by Alan Greene, MD FAAP
When mothers smoke during pregnancy, their choice may affect the children for the rest of their lives. The January 5, 2002 issue of the British Medical Journal reports an analysis of 17,000 births during one week in March in 1958. Medical records were reviewed when those babies were 33 years old.
The analysis showed that those whose mothers smoked had almost a 40% increased chance of being obese, and more than a 300% increased chance of having developed type 2 diabetes at an early age. Because both obesity and diabetes contribute to increased mortality, maternal smoking during pregnancy may shorten the adult lifespan of these children.
More recent research continues to point to the same conclusion -- that children of mothers who smoke during pregnancy are more likely to be obese. I would also be interested in seeing what turned up if the data were analyzed to look for long-term consequences of secondhand smoke. We already know that the immediate effect is dangerous and sad.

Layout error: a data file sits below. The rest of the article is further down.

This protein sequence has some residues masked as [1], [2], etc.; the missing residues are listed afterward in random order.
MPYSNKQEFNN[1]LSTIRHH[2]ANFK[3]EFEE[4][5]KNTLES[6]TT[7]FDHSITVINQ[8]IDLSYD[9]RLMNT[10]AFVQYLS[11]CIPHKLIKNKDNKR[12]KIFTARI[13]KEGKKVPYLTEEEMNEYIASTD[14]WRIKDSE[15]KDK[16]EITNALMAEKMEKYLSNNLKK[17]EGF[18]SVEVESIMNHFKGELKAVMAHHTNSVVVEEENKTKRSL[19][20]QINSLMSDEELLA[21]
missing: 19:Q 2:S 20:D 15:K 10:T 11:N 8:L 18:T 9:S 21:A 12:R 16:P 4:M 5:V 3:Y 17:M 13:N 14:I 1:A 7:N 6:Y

Dr. Alan Greene, author of Raising Baby Green and Feeding Baby Greene, is the founder of Dr.Greene.com and the WhiteOut Movement. He is a frequent guest on such shows as Good Morning America, The Today Show, and the Dr. Oz Show. He is on the Board of Directors of Healthy Child Healthy World and The Lunchbox Project. Dr. Greene is a practicing pediatrician at Stanford University's Packard Children's Hospital.
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